Problem, Solution to Hyperconnectedness


By: MJ Gonzales | Executive Chronicles

Cyberspace offers infinite wonders that it’s up to us which features and how we’ll use them.  However, it’s also considered a culprit why many losing their passion, friendship, and even confidence.  It’s like internet connection becomes a one-sided bond that convoluted people’s belief and principle.  Do you agree?

In an interview with Daily Worth, The Huffington Post founder and author, Arianna Huffington shared it’s hard to realize our own wisdom due to growing reliance on technology. To counter this dependence, better to resort in empowering activities like bonding with your family friends.

“Our hyperconnectedness is the snake lurking in our digital Garden of Eden. We can manage our collective addiction by unplugging and recharging in various ways: meditation, long walks, exercise, yoga, reconnecting with family friends. All this will increase some aspect of our well-being and sense of fulfillment,” Arriana Huffington shared in an interview with Daily Worth.

On the other hand, there are also reports telling hyperconnectedness disrupt work-life balance especially with flexibility stigma.  Sometimes its employees’ uncontrolled online hobbies that possibly make them work longer than they expect.  Perhaps mostly modern workers shoo away their normal work routine or minding impending tasks because of the idea they connect anywhere, anytime.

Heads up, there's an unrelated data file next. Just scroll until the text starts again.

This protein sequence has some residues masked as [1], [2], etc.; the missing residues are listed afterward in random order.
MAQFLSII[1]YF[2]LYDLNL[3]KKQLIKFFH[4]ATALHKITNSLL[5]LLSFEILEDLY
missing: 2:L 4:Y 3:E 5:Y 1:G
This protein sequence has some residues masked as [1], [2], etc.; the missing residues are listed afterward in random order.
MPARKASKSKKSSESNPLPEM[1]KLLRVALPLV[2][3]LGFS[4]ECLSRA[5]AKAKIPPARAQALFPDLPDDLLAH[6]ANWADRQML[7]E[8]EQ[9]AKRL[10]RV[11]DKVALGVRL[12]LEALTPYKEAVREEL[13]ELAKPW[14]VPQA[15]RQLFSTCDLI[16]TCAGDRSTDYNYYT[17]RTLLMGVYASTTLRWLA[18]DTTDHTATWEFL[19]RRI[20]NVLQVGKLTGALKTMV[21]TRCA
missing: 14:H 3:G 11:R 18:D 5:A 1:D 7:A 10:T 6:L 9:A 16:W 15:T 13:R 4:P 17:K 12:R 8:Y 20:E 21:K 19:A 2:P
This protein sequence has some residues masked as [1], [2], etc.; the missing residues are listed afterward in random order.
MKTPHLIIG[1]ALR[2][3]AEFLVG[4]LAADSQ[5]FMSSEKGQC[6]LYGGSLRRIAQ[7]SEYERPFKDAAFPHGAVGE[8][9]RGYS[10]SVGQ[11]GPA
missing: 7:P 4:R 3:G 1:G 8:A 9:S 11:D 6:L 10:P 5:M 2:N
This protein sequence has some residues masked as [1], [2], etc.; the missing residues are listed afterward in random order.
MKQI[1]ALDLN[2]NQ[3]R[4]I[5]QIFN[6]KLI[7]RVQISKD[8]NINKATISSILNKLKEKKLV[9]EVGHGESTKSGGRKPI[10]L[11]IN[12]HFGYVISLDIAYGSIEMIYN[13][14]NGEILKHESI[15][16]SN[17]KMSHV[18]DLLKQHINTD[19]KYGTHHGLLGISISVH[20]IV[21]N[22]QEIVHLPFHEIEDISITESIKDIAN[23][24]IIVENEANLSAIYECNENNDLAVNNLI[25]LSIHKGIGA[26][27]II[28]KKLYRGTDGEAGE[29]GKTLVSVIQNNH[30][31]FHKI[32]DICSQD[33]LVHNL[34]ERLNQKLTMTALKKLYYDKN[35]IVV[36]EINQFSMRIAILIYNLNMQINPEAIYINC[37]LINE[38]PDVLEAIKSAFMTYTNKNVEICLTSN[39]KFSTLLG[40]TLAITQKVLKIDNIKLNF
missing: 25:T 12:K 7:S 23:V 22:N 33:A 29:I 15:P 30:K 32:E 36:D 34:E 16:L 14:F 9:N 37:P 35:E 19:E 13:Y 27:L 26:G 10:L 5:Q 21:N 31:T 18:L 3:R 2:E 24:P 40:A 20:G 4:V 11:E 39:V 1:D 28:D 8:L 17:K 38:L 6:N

“With the ability to check in anytime and anywhere, it can be tempting to stay engaged with work around the clock,” Paul McDonald, senior executive director at research firm Robert Half, shared. “This hyperconnectedness isn’t necessarily healthy and can lead to burnout.”

In the study of Robert Half, one of the four tips they recommended to achieve about work-life balance is to have a planned vacation where you’re unreachable and can’t use internet. In this way, you’re the one who’s recharging and not your gadgets.  Their other advice to solve hyperconnectedness is to impose limitation.

Credit: Pixabay
Credit: Pixabay

“Often, people stay connected out of habit versus need. Think carefully before responding to email on evenings and weekends: Can the situation wait? This is especially important if you’re the boss, since around-the-clock email signals to others that it’s expected,” a Robert Half’s tip.